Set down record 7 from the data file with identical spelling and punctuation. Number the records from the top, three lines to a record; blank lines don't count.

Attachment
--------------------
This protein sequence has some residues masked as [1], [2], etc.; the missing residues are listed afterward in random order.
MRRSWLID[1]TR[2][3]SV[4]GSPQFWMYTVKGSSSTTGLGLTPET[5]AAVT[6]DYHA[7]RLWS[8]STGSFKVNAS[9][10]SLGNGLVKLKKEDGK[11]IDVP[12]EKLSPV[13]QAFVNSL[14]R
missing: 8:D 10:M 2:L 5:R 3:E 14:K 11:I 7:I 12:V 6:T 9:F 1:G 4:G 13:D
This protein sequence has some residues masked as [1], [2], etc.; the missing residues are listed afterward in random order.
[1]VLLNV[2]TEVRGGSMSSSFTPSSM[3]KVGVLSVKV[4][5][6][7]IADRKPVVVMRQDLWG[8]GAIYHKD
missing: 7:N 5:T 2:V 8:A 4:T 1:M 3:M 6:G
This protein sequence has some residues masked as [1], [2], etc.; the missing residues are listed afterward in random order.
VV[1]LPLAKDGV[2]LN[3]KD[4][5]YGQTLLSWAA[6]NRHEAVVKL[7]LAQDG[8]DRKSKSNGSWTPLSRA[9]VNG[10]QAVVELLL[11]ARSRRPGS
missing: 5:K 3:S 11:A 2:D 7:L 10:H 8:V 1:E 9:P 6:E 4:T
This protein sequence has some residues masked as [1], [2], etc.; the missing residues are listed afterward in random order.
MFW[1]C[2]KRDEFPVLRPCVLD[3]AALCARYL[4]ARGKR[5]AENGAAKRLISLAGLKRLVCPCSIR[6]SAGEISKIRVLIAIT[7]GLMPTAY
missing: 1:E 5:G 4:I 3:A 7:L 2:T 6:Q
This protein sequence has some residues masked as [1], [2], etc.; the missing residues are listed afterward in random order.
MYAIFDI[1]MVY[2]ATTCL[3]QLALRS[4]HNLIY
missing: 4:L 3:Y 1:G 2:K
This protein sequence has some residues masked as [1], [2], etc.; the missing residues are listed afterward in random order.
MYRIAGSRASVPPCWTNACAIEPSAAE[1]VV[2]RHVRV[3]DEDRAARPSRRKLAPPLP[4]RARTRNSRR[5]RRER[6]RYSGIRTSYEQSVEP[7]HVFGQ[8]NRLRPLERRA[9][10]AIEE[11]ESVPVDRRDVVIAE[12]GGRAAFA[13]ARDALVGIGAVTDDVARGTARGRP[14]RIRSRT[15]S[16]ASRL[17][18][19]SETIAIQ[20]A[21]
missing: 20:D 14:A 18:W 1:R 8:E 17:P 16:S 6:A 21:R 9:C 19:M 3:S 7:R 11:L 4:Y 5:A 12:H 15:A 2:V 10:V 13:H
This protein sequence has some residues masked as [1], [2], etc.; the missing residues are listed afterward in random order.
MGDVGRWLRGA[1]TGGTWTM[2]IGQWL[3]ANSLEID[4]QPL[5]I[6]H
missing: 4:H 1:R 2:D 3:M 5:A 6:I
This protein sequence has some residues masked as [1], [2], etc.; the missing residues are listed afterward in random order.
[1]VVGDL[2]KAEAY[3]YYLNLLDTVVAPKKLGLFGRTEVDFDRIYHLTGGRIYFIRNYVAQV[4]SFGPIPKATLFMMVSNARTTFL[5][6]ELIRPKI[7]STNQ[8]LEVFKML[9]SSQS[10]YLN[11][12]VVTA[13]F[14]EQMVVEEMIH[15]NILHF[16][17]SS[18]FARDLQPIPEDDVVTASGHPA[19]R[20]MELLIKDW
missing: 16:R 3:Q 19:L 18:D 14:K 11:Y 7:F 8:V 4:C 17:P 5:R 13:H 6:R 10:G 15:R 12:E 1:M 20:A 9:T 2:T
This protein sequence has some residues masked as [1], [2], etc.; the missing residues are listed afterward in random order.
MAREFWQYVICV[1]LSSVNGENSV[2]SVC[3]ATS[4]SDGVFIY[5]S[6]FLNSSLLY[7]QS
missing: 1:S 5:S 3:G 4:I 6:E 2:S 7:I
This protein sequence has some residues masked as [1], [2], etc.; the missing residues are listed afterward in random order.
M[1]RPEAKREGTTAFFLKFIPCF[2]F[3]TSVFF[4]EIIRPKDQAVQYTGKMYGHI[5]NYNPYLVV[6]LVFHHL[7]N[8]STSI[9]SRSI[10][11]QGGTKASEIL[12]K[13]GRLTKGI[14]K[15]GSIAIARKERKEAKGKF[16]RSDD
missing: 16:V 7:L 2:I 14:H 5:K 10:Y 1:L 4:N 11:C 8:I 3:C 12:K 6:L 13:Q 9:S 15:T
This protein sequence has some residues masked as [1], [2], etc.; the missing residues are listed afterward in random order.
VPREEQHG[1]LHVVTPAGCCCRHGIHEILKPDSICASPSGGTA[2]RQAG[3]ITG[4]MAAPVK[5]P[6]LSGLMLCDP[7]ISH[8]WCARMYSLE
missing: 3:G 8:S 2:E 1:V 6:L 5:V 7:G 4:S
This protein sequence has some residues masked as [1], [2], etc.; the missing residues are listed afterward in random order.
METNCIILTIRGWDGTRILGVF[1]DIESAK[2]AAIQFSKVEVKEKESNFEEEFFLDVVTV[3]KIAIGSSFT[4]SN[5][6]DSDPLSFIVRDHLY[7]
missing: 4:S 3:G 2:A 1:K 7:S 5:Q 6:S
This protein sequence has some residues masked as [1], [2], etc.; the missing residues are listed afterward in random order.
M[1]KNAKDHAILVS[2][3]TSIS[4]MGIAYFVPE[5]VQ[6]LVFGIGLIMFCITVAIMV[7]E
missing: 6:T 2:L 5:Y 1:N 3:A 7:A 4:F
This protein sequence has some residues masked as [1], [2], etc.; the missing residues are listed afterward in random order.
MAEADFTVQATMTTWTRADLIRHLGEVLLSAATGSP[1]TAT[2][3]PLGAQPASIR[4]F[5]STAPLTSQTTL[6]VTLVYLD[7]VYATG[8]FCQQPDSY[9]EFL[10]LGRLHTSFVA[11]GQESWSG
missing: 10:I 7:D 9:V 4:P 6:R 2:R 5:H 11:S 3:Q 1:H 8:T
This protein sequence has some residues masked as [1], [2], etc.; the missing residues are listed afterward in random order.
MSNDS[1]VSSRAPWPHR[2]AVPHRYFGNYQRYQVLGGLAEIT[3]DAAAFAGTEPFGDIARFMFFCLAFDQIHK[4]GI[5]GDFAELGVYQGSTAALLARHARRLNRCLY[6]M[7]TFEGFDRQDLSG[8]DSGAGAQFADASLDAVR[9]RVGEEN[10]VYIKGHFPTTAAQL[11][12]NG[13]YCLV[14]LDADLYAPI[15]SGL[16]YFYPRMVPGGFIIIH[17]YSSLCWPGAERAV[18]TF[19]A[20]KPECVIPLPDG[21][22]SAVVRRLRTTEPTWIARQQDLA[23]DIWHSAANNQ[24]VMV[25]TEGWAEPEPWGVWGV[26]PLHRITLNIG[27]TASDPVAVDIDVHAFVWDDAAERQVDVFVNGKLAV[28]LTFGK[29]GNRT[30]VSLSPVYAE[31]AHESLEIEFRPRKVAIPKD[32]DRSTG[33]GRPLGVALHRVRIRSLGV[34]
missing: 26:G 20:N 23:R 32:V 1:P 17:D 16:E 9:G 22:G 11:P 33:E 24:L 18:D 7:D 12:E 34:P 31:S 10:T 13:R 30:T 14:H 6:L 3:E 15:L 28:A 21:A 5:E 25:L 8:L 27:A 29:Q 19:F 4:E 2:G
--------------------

This protein sequence has some residues masked as [1], [2], etc.; the missing residues are listed afterward in random order.
MGDVGRWLRGA[1]TGGTWTM[2]IGQWL[3]ANSLEID[4]QPL[5]I[6]H
missing: 4:H 1:R 2:D 3:M 5:A 6:I